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Using QARs to Develop Comprehension and Reflective Reading Habits
|Grades||6 – 8|
|Lesson Plan Type||Recurring Lesson|
|Estimated Time||Three 40-minute sessions|
Lawrenceville, New Jersey
- Develop an understanding of asking and answering different levels of questions
- Understand that there are four types of questions for a text: On My Own, Right There, Think and Search, and Author and Me
- Develop more effective reading comprehension skills by learning and applying the QAR strategy
- Become more reflective and, subsequently, more aware of their internal reading processes
|1.||Ask the class to brainstorm strategies that good readers use to monitor their comprehension while reading. Record students' responses on the board.
|2.||Jumping off either a student-generated strategy or one you generated yourself, explain that one of the best strategies good readers use is to ask themselves questions while they read. This helps them understand the text, as well as increase their level of engagement. Questions are usually asked at the end of a text to measure comprehension, but that is not always the best approach. Explain that in this lesson, you are going to be asking questions while students read, and you would like them to think about how this new approach affects their understanding of the story.
|3.||Divide the class into small groups, ideally with four students in each group.
|4.||Go to the International Children's Digital Library website and access Daniel's Ride. As a class, read the text, stopping periodically to ask questions. Sample questions for Daniel's Ride are provided for your convenience. If you develop your own questions for a text, be sure to include at least one question for each QAR type. As you ask a question, post it on the board and invite students to collaborate first with their groups, and then with the whole class to develop responses. Record responses on the board as well.
|5.||After completing the story, distribute the Question-Answer Relationships handout and review the four QAR question types (see From Theory to Practice). Ask your students to match the questions you posed about Daniel's Ride to the types described in the handout. Students may complete this task with their groups and then share their notes with the class.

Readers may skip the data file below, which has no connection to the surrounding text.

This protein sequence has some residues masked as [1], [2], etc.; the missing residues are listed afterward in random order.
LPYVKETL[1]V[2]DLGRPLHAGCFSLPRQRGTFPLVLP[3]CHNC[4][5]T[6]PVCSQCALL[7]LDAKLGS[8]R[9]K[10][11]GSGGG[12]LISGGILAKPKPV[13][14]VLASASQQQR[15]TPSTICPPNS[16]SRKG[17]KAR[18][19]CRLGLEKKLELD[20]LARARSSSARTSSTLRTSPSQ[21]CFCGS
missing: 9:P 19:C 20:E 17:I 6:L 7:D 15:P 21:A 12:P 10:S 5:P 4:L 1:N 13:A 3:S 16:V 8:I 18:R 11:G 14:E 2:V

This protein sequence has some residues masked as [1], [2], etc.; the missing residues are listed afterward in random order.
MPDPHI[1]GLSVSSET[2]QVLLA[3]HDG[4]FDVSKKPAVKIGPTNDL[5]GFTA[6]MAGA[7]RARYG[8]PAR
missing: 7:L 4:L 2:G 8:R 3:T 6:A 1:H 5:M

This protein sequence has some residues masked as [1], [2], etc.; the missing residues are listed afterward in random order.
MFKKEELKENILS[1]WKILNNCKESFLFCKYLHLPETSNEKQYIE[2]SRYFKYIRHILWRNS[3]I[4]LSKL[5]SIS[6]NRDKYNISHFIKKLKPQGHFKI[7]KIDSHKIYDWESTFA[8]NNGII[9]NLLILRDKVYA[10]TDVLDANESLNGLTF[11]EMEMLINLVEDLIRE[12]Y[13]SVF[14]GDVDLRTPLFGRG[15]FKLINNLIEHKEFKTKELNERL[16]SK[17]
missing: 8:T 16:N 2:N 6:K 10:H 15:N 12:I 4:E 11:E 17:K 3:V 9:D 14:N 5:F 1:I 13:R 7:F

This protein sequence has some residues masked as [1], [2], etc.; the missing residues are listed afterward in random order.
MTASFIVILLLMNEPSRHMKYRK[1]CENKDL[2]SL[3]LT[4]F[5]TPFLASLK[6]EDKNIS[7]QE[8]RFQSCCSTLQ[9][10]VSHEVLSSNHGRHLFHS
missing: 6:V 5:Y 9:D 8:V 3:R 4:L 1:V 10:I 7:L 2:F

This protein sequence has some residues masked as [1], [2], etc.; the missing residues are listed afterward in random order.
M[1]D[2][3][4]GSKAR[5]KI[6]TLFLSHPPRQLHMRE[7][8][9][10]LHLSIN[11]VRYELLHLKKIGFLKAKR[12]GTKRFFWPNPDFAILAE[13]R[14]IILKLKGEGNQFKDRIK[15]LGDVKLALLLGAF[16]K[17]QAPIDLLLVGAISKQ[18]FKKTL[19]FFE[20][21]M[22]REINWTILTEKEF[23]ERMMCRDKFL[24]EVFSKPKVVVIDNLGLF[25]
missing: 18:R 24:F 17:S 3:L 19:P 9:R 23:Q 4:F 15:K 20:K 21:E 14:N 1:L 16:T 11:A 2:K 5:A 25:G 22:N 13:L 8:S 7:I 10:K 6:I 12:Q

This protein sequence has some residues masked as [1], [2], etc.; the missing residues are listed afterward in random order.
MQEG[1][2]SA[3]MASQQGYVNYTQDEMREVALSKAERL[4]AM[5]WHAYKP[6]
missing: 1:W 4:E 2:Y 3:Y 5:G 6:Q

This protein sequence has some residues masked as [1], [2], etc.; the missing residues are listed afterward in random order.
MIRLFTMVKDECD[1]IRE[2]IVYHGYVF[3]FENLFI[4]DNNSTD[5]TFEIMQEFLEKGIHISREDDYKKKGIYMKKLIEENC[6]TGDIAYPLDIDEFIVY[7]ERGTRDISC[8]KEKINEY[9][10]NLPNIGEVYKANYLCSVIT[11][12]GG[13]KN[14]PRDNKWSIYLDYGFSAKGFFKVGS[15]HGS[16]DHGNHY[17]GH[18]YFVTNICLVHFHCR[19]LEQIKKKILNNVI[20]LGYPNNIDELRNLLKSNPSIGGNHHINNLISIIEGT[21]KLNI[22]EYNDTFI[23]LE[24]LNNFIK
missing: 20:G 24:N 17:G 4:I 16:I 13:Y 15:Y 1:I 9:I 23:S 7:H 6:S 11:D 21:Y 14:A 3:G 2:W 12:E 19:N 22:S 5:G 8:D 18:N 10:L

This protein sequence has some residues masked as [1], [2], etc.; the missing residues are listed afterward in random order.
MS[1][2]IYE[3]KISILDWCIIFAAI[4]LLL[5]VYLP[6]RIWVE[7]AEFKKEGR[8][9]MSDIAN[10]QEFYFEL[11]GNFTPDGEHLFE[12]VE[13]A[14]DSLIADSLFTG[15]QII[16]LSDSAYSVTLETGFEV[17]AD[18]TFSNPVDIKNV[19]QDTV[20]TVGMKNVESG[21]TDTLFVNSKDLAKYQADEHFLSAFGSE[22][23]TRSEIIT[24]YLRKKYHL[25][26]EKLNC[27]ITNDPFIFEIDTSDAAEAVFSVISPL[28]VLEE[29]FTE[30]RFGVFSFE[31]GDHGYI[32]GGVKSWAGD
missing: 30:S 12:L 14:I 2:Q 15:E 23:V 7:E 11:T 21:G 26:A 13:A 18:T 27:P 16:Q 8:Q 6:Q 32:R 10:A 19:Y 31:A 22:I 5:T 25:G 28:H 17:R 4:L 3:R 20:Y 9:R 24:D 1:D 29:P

|6.||After matching the questions, ask students to write a short reflection on how each question type impacted their thinking and reading. Possible prompts include:
|1.||After reviewing the four types of QARs and the activities completed in Session 1, introduce a new text to students. A short story or self-contained chapter works best. While many stories work well with this activity, one possibility is "A One-Woman Crime Wave" from Richard Peck's A Long Way From Chicago. This fictional text set during the Great Depression follows a strong-willed grandmother and her two grandchildren who visit her every summer. Each chapter details a fictional adventure from a different summer. "A One-Woman Crime Wave" recounts the summer of 1931, and is a humorous account of a catfish expedition, the interesting bait used to acquire the family's dinner, and the rules "bent" along the way.
|2.||Ask students to read the text silently. Hand out the Reading Stop Points or post your own "stop points" for a different text on the board. "Stop points" are designated points in the text where students should stop and develop a question that corresponds to one of the QAR types. Students should complete the Reading Stop Points handout as they read the accompanying story.|
|1.||Upon completion of the reading and question development, ask students to share their questions with their groups. The groups should select one question for each QAR type and write them in a web format on a large piece of construction paper. Then, ask students to pass their paper to another group. Give each group about five minutes to respond to the questions. Groups should record their answers directly on the construction paper. Continue this process until all groups have read and responded to each other's questions. Give each group a different color marker so you can identify their responses.
|2.||Post each group's web in the classroom so students can compare the types of responses. Discuss with the class why they think there are similarities and differences in the responses.
|3.||After the class discussion, ask students to write about the different question types and responses, and what the QAR strategy revealed about their understanding of the text and their reading process. Encourage students to not only focus on what they read, but also what they learned about the process of reading.|
- Encourage students to make use of the QAR strategy with other reading assignments throughout the school year. The lesson, "QARs + Tables = Successful Comprehension of Math Word Problems," offers an example of using the QAR strategy in a math class.
- Instead of using teacher-generated questions, have students generate questions for whole-class and small-group reading assignments.
- Ask students to keep a journal that includes descriptions of what they are reading, as well as what they are learning about reading.
- Have student groups go to the SuperThinkers website for further work on developing reflective and critical comprehension strategies. This excellent website gets students involved in reading, writing, and reflecting on both content and process.
- Teacher observation of small- and whole-group question development and discussion
- Teacher review of individual and written reflections
- Student comprehension of future texts as measured by an oral and/or written retelling
- Student performance on standardized tests designed to measure reading comprehension
- QAR rubric to evaluate student's understanding of the different QAR question types and how they relate to the process of reading